Mandala is a suite of digital tools for storing, organizing, and publishing collections of scholarly content. Each asset in the suite can be catalogued with Knowledge Map terms, which allow assets to be indexed, searched, and interrelated across the entire Mandala suite. KMap terms, in effect, are special labels or tags in a hierarchical tree context. There are two types of Knowledge Map terms: subjects and places

Mandala lets scholars create and manage a variety of types of scholarly content in a sophisticated way without the necessity of building a collection from scratch.  Its indexing and search functionality does the work of locating and collating similar assets across a wide variety of management tools. 

To get started with creating collections in Mandala:

1. Create your resources in the separate Audio-VideoTextsVisualsSources, and Images tools. 
2. Connect each resource with Knowledge Map subjects and places.

 

 

Create quick projects with our tutorials

 

Start in Mandala Audio-Video Visuals Texts Images Sources Subjects and Places Glossary

Mandala Tool Guides

Subjects and Places in Mandala
Subjects and Places are the two categories that make up a Knowledge Map. A Knowledge Map is a collection of media related to a common subject and place. For example, Lhasa is related to 10 places, two subjects, 715 images, and 592 audio-video. A Knowledge Map makes it easy for users to explore a related topic across different types of media without having to stray from the source.

Tutorials

 

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Poetry Project Tutorial
Here’s an example of a project in Mandala. The Knowledge Base editors have collected a series of poetry readings and performances from open-source databases like PennSound. To enhance the collection, they've added lesson plans, biographies, and data visualizations. The final set of resources contains:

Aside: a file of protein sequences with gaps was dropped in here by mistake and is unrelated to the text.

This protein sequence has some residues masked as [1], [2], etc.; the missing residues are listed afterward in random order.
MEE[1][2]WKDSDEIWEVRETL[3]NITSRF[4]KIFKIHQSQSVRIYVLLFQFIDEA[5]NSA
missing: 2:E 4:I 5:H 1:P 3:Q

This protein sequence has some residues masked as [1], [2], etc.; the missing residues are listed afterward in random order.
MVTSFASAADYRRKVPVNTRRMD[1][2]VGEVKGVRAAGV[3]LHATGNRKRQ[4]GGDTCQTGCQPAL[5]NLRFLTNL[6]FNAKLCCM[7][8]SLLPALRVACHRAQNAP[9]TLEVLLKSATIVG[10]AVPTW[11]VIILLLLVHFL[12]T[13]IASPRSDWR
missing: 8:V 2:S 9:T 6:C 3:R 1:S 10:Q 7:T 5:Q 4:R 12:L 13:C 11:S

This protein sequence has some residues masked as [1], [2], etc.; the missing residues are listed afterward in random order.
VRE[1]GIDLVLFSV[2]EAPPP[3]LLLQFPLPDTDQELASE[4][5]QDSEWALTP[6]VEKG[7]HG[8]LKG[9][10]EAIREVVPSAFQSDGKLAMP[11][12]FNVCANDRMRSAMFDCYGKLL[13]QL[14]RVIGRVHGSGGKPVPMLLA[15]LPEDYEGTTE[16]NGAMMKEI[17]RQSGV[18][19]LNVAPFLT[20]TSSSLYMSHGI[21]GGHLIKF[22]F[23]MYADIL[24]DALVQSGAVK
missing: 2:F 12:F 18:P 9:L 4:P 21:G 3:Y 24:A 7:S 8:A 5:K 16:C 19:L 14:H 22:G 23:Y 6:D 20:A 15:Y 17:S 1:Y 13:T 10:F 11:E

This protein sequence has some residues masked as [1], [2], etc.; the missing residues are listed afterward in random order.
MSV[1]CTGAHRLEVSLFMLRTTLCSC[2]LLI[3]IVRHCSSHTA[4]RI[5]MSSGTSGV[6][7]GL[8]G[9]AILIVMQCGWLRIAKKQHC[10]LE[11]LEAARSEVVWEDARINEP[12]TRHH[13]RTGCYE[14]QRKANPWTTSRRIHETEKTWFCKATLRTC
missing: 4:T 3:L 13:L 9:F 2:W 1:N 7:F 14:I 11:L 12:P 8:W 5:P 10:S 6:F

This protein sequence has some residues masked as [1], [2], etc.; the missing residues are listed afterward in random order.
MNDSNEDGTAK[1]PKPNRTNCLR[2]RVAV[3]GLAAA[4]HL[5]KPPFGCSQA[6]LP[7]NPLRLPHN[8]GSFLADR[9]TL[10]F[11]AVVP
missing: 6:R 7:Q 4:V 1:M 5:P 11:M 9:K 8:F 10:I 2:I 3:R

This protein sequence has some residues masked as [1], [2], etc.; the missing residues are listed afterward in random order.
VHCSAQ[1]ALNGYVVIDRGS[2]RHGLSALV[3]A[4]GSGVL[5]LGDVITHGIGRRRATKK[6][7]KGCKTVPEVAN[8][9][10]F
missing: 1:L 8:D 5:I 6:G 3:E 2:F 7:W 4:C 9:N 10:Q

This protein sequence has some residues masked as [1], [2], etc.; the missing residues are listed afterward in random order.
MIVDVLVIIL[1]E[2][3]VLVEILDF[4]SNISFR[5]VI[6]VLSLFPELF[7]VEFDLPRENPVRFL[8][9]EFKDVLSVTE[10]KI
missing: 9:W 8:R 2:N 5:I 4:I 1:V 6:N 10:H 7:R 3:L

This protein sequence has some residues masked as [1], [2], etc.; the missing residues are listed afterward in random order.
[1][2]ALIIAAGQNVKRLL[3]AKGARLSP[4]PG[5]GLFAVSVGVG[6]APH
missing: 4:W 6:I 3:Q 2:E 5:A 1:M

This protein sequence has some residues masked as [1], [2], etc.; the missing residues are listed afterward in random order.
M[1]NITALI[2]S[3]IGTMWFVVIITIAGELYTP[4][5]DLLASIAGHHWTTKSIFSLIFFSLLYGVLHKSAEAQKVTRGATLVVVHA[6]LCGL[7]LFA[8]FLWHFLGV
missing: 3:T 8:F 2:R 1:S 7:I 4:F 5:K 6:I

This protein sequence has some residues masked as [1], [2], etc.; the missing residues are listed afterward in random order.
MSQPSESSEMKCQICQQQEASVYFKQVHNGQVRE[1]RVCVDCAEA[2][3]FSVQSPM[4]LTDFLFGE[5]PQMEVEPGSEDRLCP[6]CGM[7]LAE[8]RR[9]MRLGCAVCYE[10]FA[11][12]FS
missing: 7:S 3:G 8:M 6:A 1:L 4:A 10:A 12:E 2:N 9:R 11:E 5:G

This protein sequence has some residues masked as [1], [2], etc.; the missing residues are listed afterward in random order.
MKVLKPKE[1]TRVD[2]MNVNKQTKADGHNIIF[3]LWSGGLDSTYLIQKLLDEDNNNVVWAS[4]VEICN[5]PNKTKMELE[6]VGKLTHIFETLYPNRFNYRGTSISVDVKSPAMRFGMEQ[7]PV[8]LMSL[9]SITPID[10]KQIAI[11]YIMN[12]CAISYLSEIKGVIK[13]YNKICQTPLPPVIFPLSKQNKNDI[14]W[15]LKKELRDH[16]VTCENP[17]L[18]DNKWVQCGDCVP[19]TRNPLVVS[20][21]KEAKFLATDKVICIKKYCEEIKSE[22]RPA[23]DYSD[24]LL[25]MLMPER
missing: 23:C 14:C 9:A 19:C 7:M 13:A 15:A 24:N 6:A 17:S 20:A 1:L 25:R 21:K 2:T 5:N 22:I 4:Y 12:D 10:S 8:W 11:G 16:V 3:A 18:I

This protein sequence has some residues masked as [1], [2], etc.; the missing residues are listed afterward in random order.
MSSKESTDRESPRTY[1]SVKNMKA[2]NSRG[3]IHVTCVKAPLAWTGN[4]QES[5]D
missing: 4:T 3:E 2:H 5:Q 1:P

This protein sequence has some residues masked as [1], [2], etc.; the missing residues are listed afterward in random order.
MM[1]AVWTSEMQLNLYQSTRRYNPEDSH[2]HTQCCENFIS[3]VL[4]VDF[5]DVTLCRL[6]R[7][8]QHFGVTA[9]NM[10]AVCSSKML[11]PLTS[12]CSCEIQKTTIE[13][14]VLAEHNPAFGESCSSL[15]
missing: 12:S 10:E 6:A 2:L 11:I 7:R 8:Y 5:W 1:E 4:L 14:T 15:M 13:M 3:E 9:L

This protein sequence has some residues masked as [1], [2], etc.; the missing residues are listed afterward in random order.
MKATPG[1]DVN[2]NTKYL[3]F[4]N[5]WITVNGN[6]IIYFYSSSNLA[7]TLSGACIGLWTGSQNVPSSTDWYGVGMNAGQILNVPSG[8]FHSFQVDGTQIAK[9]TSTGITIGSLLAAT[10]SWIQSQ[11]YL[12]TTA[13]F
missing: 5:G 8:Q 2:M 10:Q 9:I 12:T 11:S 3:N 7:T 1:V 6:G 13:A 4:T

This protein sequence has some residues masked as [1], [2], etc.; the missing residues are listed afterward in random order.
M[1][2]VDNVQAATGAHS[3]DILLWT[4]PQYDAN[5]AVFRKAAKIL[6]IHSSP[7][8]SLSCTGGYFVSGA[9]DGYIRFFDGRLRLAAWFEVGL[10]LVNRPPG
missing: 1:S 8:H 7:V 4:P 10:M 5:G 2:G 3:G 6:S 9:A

All of these resources are connected by Knowledge Maps, which are taxonomies or ontologies of terms. Knowledge Maps let you group different types of media by tagging each resource.   

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Class Collection Walkthrough
Here's a real-life example of Audio-Video in the classroom:

Dr. Jongmin Lee uses Audio-Video to display his student's video theses. 

First, he makes a class collection and adds his students. His students then upload their videos. The workflow function lets him flag submissions for editing. 

This guide walks you through his process. 

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Crowdsourced Timeline Walkthrough
This guide helps you create a collaborative, student-crowdsourced timeline in Mandala Visuals.

John Alexander used this timeline for the course he co-taught with Walt Heinecke "Documenting UVA's Future." This course, inspired by the ouster and reinstatement of UVA President Teresa Sullivan, documented the event using oral histories. Since many students were not in Charlottesville for the ouster, John Alexander helped them make a collaborative timeline of the proceedings in class, which included links to primary sources. This helped them understand the flow of information surrounding the ouster. Afterward, he shared the timeline with his students, so that they could reference it throughout the semester.

To make a crowdsourced timeline: 

  1. Create a Google Spreadsheet
  2. Enter your data 

  3. Format your spreadsheet 
  4. Log in to Visuals
  5. Create a new visualization
  6. Invite student contributions in class

  7. Add the visualization to UVaCollab

 

 

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